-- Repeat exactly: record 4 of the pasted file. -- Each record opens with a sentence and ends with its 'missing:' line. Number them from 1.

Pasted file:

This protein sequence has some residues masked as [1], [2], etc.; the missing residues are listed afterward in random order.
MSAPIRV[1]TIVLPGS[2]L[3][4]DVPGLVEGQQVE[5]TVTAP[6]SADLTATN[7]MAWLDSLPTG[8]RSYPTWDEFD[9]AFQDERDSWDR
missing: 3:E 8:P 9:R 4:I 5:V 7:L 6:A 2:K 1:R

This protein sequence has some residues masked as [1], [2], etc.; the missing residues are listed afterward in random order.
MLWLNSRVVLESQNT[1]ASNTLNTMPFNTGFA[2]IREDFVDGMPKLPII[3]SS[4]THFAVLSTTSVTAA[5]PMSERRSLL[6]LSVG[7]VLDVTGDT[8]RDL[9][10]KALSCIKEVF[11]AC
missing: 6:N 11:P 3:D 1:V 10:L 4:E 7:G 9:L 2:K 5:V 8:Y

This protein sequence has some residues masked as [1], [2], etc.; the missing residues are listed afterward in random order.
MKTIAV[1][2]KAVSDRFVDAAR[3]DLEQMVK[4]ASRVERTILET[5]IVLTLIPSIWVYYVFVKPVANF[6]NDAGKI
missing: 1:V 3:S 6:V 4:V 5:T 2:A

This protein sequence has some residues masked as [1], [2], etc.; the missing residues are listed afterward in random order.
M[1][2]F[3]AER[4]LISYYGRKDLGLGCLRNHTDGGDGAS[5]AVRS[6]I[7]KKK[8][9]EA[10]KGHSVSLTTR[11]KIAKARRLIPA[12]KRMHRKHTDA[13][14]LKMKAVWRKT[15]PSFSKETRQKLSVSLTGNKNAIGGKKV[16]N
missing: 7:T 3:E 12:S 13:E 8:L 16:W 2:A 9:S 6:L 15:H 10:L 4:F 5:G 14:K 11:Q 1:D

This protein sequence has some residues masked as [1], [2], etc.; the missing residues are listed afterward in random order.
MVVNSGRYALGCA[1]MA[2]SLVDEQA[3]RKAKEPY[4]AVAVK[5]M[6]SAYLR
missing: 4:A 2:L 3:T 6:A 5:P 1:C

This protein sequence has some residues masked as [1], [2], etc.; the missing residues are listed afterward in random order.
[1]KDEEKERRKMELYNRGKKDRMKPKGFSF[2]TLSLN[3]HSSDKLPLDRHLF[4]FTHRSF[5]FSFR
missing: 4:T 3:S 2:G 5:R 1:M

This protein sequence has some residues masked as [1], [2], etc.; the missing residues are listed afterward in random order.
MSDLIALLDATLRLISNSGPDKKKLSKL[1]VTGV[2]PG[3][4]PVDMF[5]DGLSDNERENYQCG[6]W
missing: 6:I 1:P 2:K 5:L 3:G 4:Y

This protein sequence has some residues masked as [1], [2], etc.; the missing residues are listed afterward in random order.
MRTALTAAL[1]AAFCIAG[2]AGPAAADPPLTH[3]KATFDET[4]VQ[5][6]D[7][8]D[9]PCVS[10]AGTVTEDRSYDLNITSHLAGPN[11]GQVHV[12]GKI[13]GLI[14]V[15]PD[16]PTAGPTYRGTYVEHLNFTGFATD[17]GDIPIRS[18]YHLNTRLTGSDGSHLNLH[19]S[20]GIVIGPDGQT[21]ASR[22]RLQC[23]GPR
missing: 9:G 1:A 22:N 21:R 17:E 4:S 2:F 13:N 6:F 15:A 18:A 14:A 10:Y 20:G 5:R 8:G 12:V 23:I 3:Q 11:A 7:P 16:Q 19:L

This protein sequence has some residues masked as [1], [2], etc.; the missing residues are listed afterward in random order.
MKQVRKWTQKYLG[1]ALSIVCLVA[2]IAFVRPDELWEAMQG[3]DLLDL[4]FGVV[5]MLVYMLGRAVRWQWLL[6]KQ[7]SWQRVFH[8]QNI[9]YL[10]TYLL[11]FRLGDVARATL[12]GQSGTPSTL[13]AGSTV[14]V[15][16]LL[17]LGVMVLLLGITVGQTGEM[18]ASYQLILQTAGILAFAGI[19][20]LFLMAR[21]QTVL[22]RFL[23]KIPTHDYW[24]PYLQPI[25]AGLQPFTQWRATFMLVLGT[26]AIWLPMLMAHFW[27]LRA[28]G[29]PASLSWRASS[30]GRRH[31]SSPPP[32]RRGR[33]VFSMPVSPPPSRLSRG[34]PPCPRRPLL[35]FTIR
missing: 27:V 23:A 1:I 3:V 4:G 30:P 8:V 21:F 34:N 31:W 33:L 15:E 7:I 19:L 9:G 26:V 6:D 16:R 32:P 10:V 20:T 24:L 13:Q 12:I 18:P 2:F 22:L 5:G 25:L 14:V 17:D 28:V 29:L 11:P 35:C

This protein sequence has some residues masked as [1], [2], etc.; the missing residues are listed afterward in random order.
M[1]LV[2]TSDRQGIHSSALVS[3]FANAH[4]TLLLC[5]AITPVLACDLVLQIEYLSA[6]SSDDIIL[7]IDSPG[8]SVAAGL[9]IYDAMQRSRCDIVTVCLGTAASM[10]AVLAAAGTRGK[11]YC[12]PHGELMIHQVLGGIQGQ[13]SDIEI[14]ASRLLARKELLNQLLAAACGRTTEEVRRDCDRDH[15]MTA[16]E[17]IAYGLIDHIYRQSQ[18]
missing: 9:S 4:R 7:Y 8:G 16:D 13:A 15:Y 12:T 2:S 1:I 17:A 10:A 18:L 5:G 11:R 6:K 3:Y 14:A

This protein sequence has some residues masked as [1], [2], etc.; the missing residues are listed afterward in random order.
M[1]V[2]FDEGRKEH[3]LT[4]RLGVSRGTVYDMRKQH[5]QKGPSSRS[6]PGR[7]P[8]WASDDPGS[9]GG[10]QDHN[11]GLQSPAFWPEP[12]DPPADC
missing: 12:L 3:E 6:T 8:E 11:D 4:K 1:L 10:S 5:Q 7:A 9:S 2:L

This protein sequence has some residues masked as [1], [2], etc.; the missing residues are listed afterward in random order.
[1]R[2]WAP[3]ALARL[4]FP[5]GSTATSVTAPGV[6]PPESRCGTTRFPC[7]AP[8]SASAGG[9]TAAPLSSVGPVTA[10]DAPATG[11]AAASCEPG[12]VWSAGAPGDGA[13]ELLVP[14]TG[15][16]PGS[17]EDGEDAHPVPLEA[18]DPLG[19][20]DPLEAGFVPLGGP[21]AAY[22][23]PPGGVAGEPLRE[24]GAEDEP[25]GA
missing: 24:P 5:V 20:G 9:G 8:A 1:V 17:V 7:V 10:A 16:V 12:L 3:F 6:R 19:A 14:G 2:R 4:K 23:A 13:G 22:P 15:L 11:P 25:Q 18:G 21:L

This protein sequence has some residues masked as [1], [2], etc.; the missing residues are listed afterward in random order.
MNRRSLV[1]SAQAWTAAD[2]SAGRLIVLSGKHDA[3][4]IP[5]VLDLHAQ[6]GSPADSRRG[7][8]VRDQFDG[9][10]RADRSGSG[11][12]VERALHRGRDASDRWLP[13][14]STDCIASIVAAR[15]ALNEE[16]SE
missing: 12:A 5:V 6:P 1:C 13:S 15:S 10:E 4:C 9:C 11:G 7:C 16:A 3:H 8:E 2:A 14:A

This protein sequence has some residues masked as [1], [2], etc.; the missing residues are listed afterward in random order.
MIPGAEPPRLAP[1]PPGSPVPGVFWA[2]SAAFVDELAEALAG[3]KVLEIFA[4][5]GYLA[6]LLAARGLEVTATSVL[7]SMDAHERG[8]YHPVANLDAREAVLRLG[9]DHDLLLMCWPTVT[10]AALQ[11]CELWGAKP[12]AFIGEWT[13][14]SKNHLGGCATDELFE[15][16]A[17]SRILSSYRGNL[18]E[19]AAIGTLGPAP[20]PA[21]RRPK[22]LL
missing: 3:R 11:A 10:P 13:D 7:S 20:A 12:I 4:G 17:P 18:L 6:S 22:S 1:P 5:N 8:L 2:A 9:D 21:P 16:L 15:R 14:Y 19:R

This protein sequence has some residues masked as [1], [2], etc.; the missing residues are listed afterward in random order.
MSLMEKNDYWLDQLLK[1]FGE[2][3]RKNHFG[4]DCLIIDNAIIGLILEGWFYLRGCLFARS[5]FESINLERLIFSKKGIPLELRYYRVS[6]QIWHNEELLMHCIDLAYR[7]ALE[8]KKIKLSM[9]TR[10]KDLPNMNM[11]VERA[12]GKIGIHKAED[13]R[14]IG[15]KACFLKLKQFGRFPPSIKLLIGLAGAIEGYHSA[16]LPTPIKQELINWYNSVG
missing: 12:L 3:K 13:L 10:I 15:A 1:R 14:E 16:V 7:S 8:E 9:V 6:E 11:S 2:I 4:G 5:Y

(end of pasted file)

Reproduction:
This protein sequence has some residues masked as [1], [2], etc.; the missing residues are listed afterward in random order.
M[1][2]F[3]AER[4]LISYYGRKDLGLGCLRNHTDGGDGAS[5]AVRS[6]I[7]KKK[8][9]EA[10]KGHSVSLTTR[11]KIAKARRLIPA[12]KRMHRKHTDA[13][14]LKMKAVWRKT[15]PSFSKETRQKLSVSLTGNKNAIGGKKV[16]N
missing: 7:T 3:E 12:S 13:E 8:L 16:W 2:A 9:S 6:L 15:H 10:L 4:F 5:G 14:K 11:Q 1:D